We moved to an apartment behind the neighborhood’s basketball court when I was five years old. I will sit by the window every day after school and watch the big boys play basketball. Their body language indicated that they were having a great time and that they should play until dusk. Even though I had a lot of questions about basketball, I gradually developed an interest in it as time went on. What will motivate anyone to play until they are exhausted but refuse to give up? What motivated these guys to keep playing even though one of their hands was bruised or sprained? I could not honestly answer the questions myself, until one day I had the opportunity to hold a basketball in my hands and tried out some moves that I had watched on the pitch and television. The first day I played basketball, I realized that the primary motivator was the pleasure. That joy and happiness that sport gives to someone is enough to sacrifice every other thing. The next argument in my mind was as much as people derive pleasure from basketball, do they experience the same from spraining their hands, and getting bruises among other injuries that people suffer from in a basketball court? Technically an injury causes discomfort and pain, so how comes that the same individuals derive pleasure in what somehow causes them some pain and discomfort.
Utilitarianism and Sports
According to John Stuart Mill’s utilitarian theory, also known as the ‘greatest happiness principle’, an action is considered right if people can derive pleasure from it and promote happiness, the reverse effect of it is that when it courses pain and discomfort, then it should be regarded as wrong. According to Stuart Mill, anything that gives pleasure and happiness should be considered good, while anything that causes pain should be seen as wrong (Eylon 3). Technically, looking at it, basketball causes both pain and pleasure. So is it wrong or right to play basketball? Several players have succumbed to injuries caused by sport; even the professional players at some point had to quit basketball due to one or more injuries that they got while playing. With all the injuries, people still derive pleasure and happiness while playing basketball.
Stuart Mill continues and classifies pleasure into higher and lower pleasures. Humans only, and not animals, can enjoy higher pleasures or high-quality pleasure. People would choose to derive happiness and self-satisfaction from these higher pleasures even if they come with some discomfort. Mill states that individuals who participate in actions that derive greater pleasures would never trade it for any amount of other pleasures. Mill argues more that it is, in fact, unquestionable that given access to all kinds of pleasure, people would still prefer to participate in activities that appeal to their higher faculties (Yorke 219).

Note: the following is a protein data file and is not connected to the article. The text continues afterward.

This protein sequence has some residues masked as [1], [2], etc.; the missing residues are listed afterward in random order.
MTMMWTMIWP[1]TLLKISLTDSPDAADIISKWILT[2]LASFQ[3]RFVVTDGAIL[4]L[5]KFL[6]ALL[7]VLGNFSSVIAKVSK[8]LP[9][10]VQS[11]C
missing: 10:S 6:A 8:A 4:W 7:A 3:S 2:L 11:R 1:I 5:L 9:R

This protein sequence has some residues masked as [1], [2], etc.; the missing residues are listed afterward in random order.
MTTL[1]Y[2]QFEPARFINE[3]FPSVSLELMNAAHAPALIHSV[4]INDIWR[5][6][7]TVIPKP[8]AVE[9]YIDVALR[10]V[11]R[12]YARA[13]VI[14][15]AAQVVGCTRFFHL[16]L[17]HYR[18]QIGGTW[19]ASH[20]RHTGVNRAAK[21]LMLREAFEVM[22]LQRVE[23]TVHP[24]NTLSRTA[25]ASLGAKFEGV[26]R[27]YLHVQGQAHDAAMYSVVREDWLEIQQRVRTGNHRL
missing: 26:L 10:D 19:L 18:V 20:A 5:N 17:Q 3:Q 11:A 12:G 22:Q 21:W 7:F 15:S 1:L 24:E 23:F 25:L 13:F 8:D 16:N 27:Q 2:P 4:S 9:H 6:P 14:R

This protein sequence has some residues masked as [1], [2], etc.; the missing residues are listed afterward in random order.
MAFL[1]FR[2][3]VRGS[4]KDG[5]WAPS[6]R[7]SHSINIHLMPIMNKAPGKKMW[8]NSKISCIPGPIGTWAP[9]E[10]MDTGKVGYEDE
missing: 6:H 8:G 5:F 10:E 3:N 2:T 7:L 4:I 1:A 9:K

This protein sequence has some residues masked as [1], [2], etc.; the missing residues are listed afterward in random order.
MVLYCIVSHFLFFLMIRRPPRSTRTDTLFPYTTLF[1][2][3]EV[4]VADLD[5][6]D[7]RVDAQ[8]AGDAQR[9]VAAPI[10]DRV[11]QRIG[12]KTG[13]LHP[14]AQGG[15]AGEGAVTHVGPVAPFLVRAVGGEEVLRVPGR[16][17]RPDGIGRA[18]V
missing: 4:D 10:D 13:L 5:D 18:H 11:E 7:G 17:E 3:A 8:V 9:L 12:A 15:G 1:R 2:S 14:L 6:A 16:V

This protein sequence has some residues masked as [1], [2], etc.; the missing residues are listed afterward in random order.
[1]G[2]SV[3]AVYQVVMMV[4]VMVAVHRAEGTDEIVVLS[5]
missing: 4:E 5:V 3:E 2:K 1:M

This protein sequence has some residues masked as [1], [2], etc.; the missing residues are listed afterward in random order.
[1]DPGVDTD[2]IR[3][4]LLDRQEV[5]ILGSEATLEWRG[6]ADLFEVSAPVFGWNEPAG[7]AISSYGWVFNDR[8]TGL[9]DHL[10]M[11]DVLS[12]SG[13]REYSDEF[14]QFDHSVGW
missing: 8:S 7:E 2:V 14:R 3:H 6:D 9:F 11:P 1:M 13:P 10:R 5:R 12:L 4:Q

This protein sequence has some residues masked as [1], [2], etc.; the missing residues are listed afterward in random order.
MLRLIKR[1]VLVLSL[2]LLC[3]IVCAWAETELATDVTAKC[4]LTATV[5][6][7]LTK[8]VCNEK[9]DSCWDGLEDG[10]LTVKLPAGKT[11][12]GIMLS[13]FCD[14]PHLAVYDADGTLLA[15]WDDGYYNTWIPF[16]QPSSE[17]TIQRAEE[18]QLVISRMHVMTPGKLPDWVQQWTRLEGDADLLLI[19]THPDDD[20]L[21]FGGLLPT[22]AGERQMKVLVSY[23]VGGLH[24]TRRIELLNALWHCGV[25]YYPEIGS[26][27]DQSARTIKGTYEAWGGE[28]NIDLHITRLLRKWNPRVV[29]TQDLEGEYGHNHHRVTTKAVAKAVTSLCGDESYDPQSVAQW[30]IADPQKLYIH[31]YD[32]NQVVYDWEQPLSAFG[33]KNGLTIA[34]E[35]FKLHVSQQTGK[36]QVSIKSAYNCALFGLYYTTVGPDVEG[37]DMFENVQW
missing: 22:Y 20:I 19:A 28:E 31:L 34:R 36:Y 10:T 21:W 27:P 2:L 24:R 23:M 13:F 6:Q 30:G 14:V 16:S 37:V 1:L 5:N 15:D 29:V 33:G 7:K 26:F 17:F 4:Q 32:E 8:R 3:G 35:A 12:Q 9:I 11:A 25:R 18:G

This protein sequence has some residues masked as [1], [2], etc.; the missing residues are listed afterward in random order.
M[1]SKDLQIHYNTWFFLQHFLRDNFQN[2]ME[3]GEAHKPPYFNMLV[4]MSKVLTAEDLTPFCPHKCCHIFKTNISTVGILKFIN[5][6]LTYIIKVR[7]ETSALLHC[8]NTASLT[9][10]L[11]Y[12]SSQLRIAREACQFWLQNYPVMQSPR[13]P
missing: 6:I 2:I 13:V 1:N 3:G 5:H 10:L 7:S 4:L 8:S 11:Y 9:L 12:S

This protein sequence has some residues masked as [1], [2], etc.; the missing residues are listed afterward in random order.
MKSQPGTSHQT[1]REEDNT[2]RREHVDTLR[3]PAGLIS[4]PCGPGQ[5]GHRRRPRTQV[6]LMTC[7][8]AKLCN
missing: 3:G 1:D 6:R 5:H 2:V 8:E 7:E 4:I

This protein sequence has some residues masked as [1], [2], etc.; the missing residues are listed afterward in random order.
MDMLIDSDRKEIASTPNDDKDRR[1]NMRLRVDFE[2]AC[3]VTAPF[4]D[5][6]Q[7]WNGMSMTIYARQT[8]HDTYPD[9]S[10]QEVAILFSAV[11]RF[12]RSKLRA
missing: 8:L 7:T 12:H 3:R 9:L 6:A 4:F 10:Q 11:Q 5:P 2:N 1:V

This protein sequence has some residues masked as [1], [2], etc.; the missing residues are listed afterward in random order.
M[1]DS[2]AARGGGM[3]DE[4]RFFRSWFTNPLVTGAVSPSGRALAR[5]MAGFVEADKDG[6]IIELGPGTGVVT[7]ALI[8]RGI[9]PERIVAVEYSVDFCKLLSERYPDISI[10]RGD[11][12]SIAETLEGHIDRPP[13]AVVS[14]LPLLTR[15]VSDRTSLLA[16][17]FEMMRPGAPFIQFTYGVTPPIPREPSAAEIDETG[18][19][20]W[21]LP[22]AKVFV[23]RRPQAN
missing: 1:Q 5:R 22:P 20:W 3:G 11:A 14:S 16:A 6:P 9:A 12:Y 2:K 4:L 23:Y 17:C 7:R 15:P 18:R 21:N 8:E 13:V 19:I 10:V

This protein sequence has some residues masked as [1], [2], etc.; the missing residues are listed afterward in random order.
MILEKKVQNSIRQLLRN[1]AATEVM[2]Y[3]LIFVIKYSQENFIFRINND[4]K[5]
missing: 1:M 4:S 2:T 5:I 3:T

Mill’s philosophy almost solves my previous questions. First, Mill points out the two types of pleasures as upper and lower pleasures. Lower pleasures are both enjoyed by animals and humans, but only people can enjoy higher pleasures, and so is basketball among other games. In short, according to Stuart Mill, anything that humans do differently from the animals and what drives them pleasure should be classified as higher pleasures. Mill continues that people would choose to take part in activities that give them high-quality pleasure even if some discomfort accompanies the action. This explains why people participate in various types of games, including basketball, even if one is prone to injuries among other discomforts (Laine). This principle does not only apply to basketball but also to various sports which at some point, seem to be riskier, yet people derive happiness and pleasure from participating in them. The same principle explains why people always prefer one game more than the other; they would always choose it over any other sport. Mill reinstates that given access to all other kinds of pleasure, people would still prefer activities that appeal to their faculties.
According to Stuart Mill’s theory of pleasure, basketball falls under higher pleasure since it gives happiness to its participants. So if basketball is meant to give pleasure to men, then why do we need rules? Is there any satisfaction gained when rules are applied? Anarchist philosophers would argue that the world without laws to govern men brings the best out of humans concerning innovation and survival. In a situation where one is doing what he or she loves most, is it sensible to have rules to restrict people? According to Eylon (10), games could never play a significant role if they would not be solving moral problems or acting as means of social income or as a source of deriving happiness, pleasure, and satisfaction, just like in my case. To understand the arguments behind the purpose of games and its dynamics, we have to analyze Bernard Suits’ philosophy. In his book The Grasshopper, Bernard Suits argues that all games share three key features. They are as follows.
Lusory attitude is the psychological mindset of the basketball players in the game itself. For basketball to be a favorite game, constraints must be imposed by setting up some universal rules that apply to every player who wants to or is currently playing basketball. For example, basketball could not survive if the players refused to throw-in the ball inside the basket, or if the players refused to dribble the ball but instead run with the ball around the court. It is because of the rules that basketball currently exists (Yorke 221).